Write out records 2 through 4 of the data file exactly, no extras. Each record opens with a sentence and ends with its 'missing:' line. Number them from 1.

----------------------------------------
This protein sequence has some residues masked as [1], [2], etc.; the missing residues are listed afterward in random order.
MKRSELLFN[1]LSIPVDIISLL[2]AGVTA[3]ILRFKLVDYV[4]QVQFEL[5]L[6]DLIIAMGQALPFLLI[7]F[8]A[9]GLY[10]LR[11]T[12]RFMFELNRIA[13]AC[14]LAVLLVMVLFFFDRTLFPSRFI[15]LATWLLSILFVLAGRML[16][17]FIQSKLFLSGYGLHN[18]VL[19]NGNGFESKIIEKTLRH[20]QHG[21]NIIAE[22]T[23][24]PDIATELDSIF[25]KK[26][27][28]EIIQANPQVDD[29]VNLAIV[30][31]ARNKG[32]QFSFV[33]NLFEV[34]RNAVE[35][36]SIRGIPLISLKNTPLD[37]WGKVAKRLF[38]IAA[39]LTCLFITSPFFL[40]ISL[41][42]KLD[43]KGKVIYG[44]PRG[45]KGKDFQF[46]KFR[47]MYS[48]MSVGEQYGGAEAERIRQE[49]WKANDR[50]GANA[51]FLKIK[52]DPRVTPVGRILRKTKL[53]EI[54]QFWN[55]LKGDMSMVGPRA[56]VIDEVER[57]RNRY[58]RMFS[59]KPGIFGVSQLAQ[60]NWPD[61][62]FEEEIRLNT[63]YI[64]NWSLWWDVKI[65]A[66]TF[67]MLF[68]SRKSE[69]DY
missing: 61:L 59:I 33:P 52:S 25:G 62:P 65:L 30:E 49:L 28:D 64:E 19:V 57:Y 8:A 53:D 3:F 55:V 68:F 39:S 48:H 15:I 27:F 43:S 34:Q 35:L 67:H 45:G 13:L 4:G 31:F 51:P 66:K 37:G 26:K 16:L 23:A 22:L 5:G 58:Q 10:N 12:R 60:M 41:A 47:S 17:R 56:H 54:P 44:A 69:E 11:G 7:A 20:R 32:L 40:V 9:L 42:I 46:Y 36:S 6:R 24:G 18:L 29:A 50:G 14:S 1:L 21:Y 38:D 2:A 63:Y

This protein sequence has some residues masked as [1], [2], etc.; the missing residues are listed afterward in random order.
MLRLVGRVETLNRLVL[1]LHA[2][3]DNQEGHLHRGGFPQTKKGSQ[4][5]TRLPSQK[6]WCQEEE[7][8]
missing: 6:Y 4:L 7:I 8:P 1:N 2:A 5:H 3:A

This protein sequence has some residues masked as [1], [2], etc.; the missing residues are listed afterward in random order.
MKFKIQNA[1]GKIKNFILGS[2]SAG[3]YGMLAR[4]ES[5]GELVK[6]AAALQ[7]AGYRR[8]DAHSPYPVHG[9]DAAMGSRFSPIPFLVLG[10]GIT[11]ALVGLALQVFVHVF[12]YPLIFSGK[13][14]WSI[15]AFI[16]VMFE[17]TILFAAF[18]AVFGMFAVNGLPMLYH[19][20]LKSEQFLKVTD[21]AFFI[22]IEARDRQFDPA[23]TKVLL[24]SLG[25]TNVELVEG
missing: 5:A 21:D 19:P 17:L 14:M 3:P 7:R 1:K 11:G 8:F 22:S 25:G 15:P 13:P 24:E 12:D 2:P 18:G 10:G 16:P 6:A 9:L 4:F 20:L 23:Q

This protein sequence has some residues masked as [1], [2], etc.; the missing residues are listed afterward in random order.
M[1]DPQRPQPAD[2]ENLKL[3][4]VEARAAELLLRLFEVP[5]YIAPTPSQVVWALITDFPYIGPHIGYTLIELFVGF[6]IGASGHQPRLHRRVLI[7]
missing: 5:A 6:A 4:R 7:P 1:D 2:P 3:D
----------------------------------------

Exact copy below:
This protein sequence has some residues masked as [1], [2], etc.; the missing residues are listed afterward in random order.
MLRLVGRVETLNRLVL[1]LHA[2][3]DNQEGHLHRGGFPQTKKGSQ[4][5]TRLPSQK[6]WCQEEE[7][8]
missing: 6:Y 4:L 7:I 8:P 1:N 2:A 5:H 3:A

This protein sequence has some residues masked as [1], [2], etc.; the missing residues are listed afterward in random order.
MKFKIQNA[1]GKIKNFILGS[2]SAG[3]YGMLAR[4]ES[5]GELVK[6]AAALQ[7]AGYRR[8]DAHSPYPVHG[9]DAAMGSRFSPIPFLVLG[10]GIT[11]ALVGLALQVFVHVF[12]YPLIFSGK[13][14]WSI[15]AFI[16]VMFE[17]TILFAAF[18]AVFGMFAVNGLPMLYH[19][20]LKSEQFLKVTD[21]AFFI[22]IEARDRQFDPA[23]TKVLL[24]SLG[25]TNVELVEG
missing: 5:A 21:D 19:P 17:L 14:M 3:P 7:R 1:K 11:G 8:F 22:S 25:G 15:P 13:P 24:E 12:D 2:P 18:G 10:G 16:P 6:A 9:L 4:F 20:L 23:Q

This protein sequence has some residues masked as [1], [2], etc.; the missing residues are listed afterward in random order.
M[1]DPQRPQPAD[2]ENLKL[3][4]VEARAAELLLRLFEVP[5]YIAPTPSQVVWALITDFPYIGPHIGYTLIELFVGF[6]IGASGHQPRLHRRVLI[7]
missing: 5:A 6:A 4:R 7:P 1:D 2:P 3:D